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Elgin P.I. focuses on finding truth

PaladJordan chief investigator CEO PaladJordan
Detective Agency Inc. Elggets word out about his business by
hosting murder mystery-themed business after-hours parties.

Melaine Kalmar

Paladin Jordan, chief investigator and CEO of Paladin Jordan Detective Agency, Inc., of Elgin gets the word out about his business by hosting murder mystery-themed, business after-hours parties. Melaine Kalmar photo for Sun-Times Media

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Updated: March 21, 2013 6:25AM

ELGIN — Friends often tease Paladin Jordan about tailing cheating spouses and spying on them with electronic devices.

The funny thing is, the private detective has never handled a domestic case or received any inquiries about that type of work.

As chief investigator and CEO of Paladin Jordan Detective Agency Inc., 100 E. Chicago St., he mostly trains private investigators, vets and screens job applicants, and conducts investigations that provide a paper trail of answers to questions and solutions to problems.

“I didn’t have anyone to stick up for me when I was a little boy,” said Paladin of his career choice. “I had to fend for myself. I always felt a kinship with kids who were the underdogs.”

His expertise in criminal and employment law qualifies him to teach employers how to lead their own investigations, whether it’s a pre-employment background check or a workplace incident that needs to be cleared up.

Retirement for Paladin was a beginning, not an end. He worked as an Illinois State Police trooper for 29 years, spending the latter part of his career as a supervisor in internal affairs. The job required him to investigate allegations of criminal and administrative misconduct by troopers and other state employees.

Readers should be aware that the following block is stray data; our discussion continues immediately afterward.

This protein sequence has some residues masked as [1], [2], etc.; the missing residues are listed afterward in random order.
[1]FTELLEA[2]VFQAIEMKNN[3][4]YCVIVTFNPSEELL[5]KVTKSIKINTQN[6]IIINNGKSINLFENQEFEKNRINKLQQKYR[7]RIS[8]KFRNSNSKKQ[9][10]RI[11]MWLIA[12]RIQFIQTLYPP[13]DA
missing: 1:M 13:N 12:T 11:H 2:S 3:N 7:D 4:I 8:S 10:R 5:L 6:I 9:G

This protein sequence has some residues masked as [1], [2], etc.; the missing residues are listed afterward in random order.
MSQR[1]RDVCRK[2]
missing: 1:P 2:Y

Each morning, during his commute, he’d pass O’Hare International Airport and fantasize about working for United Airlines as a corporate investigator.

“They would call me on a Thursday and say, ‘We need you to fly to Paris to conduct an investigation, and you can take your wife with you.’ ”

Six months after he retired, his attempt at turning that dream into a reality was taking a part-time job with Southwest Airlines as a ramp agent. He liked being on the airfield, marshaling and handling cargo, and the travel perks that came with the job.

Mistakenly, he thought once a corporate security position became available, he would be a shoo-in for it. When he learned the likelihood of that happening was nil, he quit and took a job with Apple. It was an “in” he thought could also lead to a position in investigations.

Remembering dream

But he quickly found out it doesn’t work that way. So he resigned and took a contractor position with the state police, conducting threat investigations at nursing homes.

“Illinois law requires all nursing homes to do background checks on residents,” he said. “The purpose is to identify residents who might be a threat to themselves or others.”

With about 1,000 nursing homes in the northern Illinois region, the work kept Paladin busy, but he never forgot about his dream job.

He took matters into his own hands last March when, after passing the Illinois Private Detective Licensing exam, he founded the Paladin Jordan Detective Agency in his hometown.

To get the word out about his business, he and his wife Maria, a Department of Children and Family Services employee, recently hosted a murder mystery-themed business after-hours. Guests had great fun figuring out the “whodunit” and gained a better understanding of the services that Paladin offers, he said.

The private detective will reach out to the community once again by hosting a workshop March 28-29 on how to conduct online investigations. Paladin will lead the class with Alton Police Detective Mike Bazzell, an expert in Internet searches that reveal the truth when it comes to matters of a business or personal nature.

The course will cover skills that can be put to use by police officers, human resource managers, nursing home staff and parents.

Always in defense of the underdog, Paladin intends to delve deeper into nursing home investigations and advocate more for the elderly, when his contract with the state police expires this month.

People can register for the upcoming workshop or find out about the next murder mystery business after-hours by visiting or calling 224-238-7848.

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